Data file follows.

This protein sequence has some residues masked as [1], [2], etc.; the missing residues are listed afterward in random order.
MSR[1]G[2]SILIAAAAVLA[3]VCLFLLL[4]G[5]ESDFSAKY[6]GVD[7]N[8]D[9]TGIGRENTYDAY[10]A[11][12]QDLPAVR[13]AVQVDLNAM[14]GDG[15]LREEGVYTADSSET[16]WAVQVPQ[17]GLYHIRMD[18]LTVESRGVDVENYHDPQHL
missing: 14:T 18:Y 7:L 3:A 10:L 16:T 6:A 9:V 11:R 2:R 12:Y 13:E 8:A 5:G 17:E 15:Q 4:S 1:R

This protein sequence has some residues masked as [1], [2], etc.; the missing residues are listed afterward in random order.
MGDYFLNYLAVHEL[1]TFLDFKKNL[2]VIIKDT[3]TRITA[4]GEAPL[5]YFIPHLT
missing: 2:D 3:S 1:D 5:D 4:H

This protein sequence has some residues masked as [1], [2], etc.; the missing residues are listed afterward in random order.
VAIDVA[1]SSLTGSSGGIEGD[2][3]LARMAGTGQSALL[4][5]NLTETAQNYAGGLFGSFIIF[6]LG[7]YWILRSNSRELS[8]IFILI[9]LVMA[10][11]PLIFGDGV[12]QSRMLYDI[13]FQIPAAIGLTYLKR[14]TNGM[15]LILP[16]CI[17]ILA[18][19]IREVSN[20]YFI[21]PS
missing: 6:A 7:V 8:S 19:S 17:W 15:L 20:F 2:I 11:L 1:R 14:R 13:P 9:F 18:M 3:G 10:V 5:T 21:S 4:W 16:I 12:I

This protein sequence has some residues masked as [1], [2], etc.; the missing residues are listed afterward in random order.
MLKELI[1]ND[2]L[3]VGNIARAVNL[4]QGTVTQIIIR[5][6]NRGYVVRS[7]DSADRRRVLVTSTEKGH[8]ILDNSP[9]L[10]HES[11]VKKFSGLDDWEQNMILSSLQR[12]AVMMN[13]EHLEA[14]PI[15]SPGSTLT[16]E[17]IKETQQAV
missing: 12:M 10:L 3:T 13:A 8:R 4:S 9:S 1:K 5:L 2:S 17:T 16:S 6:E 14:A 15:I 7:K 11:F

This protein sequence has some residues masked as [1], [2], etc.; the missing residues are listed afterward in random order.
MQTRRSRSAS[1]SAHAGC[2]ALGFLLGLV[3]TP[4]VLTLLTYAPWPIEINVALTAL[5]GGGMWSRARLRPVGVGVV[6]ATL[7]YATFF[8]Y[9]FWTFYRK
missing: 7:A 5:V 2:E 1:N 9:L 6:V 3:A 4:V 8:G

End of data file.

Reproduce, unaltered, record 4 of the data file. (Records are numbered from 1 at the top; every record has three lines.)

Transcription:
This protein sequence has some residues masked as [1], [2], etc.; the missing residues are listed afterward in random order.
MLKELI[1]ND[2]L[3]VGNIARAVNL[4]QGTVTQIIIR[5][6]NRGYVVRS[7]DSADRRRVLVTSTEKGH[8]ILDNSP[9]L[10]HES[11]VKKFSGLDDWEQNMILSSLQR[12]AVMMN[13]EHLEA[14]PI[15]SPGSTLT[16]E[17]IKETQQAV
missing: 12:M 10:L 3:T 13:A 8:R 4:S 9:S 1:K 5:L 2:S 17:T 16:S 6:E 14:A 15:I 7:K 11:F